After viewing the extras for the DVD release of the recently cancelled ABC Family series, The Middleman, I came to a conclusion that was confirmed by a quick peek at imdb. Middleman creator Javier Grillo-Marxuach [pictured, above, with series star Natalie Morales] is a fanboy! I had the opportunity to interview Javi [as he prefers to be called] about all things Middleman. Alas, we had to stop before I could ask him about such things as the inspiration for the series’ episode titles [one of the extras revelas that it's an homage to the titles of the Robert Ludlum novels he read as a kid], the decision to use chirons [those text scrolls that identify time and place and such] and the plethora of extras on the set. We did get through the process the series went from unsold pilot, to cult hit comic and, finally, to the small screen – as well as toss in a plug or his upcoming new series, Day One.
Javier Grillo-Marxuach: Hi, how’s it going?
Excellent. I hear you’re already back at work on something genre.
Javi: Yes, I am. [laughs] Not quite back at work; we’re going to start work on Day One in August. The show doesn’t actually come out until mid-season. It’s actually going to be out after the Winter Olympics. So, we start work mid-August.
Have you seen the trailer?
I saw the leaked trailer. It looked interesting.
Javi: Pretty awesome, huh? Meteors, monoliths, people co-operating. Sounds good, right? [laughs]
In preparation for this interview, I did a quick check on imdb and discovered that you have worked on the following: SeaQuest DSV, Dark Skies, The Pretender, Three, Charmed, The Chronicle, The Dead Zone, Jake 2.0, Lost and Medium. You know what that list says, don’t you?
What? Geek! [laughs]
I was going to go with fanboy.
Absolutely, unabashedly and without reservation! [big laughs]
Most of those are shows that I wish had lasted longer.
So do I, because then I’d have gotten the chance to work on them longer. And a lot of them were fun to do, too. The chronicle and Jake 2.0 I miss terribly.
So I can understand why…
Why The Middleman is the way it is? Yeah.
I’m going to Comic-Con with this show, but it’s my eleventh time going to comic-Con. I started going as a fan and the same as if I was still going as a fan except I do panels. I do all the same stuff; I look at comics and check out the cosplay and hang out with my fellow nerds. It’s both a lifestyle and an avocation for me.
I understand that The Middleman took a kind of circuitous route to get to ABC Family. Could you talk me through creating the comic and the adventures along the way?
What happened was… I was working on Three, actually, when I first came up with the idea and I fleshed it out when I was working on Charmed. It was really a kind of response to the freak of the week monster hunter shows that were on at the time.
I had my own ideas about how these characters should talk; what sort a show I would do if I were given the keys to the kingdom. So I wrote the pilot and everybody who read it said, yeah, it’ll never get made. Never mind. [laughs] Go write a Law & Order. People told me that the language was too large and that they’d never allow me to have the monkeys with the guns and stuff like that.
It kind of sat on my hard drive or a couple of years and, when I met Paul Dini – who worked with me on Lost and is just a wonderful guy who’s had a lot of independent comics of his own and is familiar with the process – he was kind enough to sort become my coach and he told me how he’d worked in independent comics. He became the godfather for The Middleman.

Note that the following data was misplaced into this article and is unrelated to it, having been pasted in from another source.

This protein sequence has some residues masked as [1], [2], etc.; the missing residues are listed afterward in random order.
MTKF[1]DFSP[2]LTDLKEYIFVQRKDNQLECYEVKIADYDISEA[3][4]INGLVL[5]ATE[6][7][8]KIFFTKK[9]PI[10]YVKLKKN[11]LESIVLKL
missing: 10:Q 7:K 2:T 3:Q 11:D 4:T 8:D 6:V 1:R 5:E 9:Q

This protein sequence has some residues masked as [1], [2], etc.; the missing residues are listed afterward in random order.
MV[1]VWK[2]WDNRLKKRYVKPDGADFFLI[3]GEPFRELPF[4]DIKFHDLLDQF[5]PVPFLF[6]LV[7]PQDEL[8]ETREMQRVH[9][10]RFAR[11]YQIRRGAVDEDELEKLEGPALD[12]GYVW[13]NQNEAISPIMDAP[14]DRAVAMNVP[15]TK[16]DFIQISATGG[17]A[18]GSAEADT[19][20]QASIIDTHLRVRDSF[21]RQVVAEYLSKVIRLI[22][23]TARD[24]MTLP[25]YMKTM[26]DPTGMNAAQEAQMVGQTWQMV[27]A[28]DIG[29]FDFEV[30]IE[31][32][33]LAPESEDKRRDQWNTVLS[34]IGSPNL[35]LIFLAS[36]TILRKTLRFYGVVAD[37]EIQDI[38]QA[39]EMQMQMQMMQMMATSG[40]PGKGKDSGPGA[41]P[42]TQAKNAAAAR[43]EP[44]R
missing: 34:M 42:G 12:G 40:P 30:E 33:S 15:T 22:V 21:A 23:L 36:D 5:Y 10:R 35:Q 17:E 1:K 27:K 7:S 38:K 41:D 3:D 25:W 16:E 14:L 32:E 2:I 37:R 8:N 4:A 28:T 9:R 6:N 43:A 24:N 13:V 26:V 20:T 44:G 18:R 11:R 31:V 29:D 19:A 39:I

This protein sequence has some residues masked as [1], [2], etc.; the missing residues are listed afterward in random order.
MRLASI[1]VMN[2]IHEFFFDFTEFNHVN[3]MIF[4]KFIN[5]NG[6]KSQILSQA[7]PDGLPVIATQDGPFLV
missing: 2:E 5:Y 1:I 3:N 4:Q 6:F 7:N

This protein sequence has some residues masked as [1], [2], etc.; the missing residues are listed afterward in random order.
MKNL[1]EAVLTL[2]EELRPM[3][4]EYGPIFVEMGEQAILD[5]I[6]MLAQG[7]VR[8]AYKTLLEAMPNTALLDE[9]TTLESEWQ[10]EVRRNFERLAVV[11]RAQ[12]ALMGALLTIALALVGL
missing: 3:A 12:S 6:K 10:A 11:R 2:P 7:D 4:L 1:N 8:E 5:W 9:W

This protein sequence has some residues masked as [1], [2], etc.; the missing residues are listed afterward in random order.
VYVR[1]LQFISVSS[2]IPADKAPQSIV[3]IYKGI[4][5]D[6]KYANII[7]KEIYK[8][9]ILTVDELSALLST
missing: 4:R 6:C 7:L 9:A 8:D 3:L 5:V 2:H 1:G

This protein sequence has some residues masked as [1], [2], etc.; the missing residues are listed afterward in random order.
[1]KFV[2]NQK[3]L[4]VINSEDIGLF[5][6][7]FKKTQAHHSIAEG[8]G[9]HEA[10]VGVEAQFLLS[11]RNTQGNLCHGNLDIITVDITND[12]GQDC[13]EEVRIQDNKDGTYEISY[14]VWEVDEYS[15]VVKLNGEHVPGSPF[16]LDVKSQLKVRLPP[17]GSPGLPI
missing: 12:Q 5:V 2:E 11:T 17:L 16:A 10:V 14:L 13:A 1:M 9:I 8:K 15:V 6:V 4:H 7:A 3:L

I found Les McLaine on the internet. I’ seen some of his work before, at Comic-Con, and really liked it. We just sort of moved on from there. I approached a few publishers but Viper was the first and most energetic and they really wanted the book. They let me do the book – the comic book is really the exact same script as the pilot – and exactly the same script as the pilot we put out on ABC Family.
It’s probably the most faithful translation of a script to comic book and back to a script and back to a pilot. There’s about ten percent difference between what I wrote in 1988 and what got on the screen. Not to mention that, because of the writers’ strike, I couldn’t re-write the script while we were in production, so we had to shoot exactly what I wrote, anyway! [laughs]
It was stunning because the project was around for so long and changed so little. Usually, when you work on something for a long, long time, by the time it’s done it’s usually a hundred and eighty degrees from what you originally did. We had the good fortune of it being a three-sixty! [laughs]
How did ABC Family come into the picture?
I was working on Lost and there were opportunities for me develop with networks, and all that, and I had actually worked with Kate Juergens, the senior VP of ABC Family. It literally came up because… she’s a friend and I gave her the comic book and they got very interested.
After a while, I went to my agent and said, ‘look, I’ve done every show that you’ve wanted me to do. O worked on Lost and got an Emmy for that, and I’ve worked on all these things and I think it’s time I tried to sell something that’s completely mine.’ I had The Middleman and that’s what I wanted to do. It was kind of a perfect storm of ABC Family being interested and my wanting to get out there and sell my own show.
It all came together about the time I was on my second season of Medium, and off we went.
The thing, too, about ABC Family is that they read the script and the comic book and they wanted what they read. That was actually the most important part of the entire process. The didn’t say, ‘does it have to have a monkey? Do they have to be Middlemen? Can they work for the FBI? [laughs]
They read it and they wanted what they saw and frankly, to me, that was the most important thing – to work with creative partners that really, really wanted that vision that they saw on the page. That’s why we were able to put it on the screen the way we did.
There was one major change, that being “Dubbie.”
[big laugh] Absolutely!
Dubbie went from being a scantily clad, redheaded white chick to being Natalie Morales.
[laugh] She was going to be a scantily clad Natalie Morales – and we tried to clad her scantily through most of the series… [laughter] To ABC Family’s credit, you know, I’m Latino – II was born in Puerto Rico; my parents were Puerto Rican, but I wrote the character as white because I thought that was what the market would bear. To ABC Family’s credit, they’re the ones who said let’s make her Latina.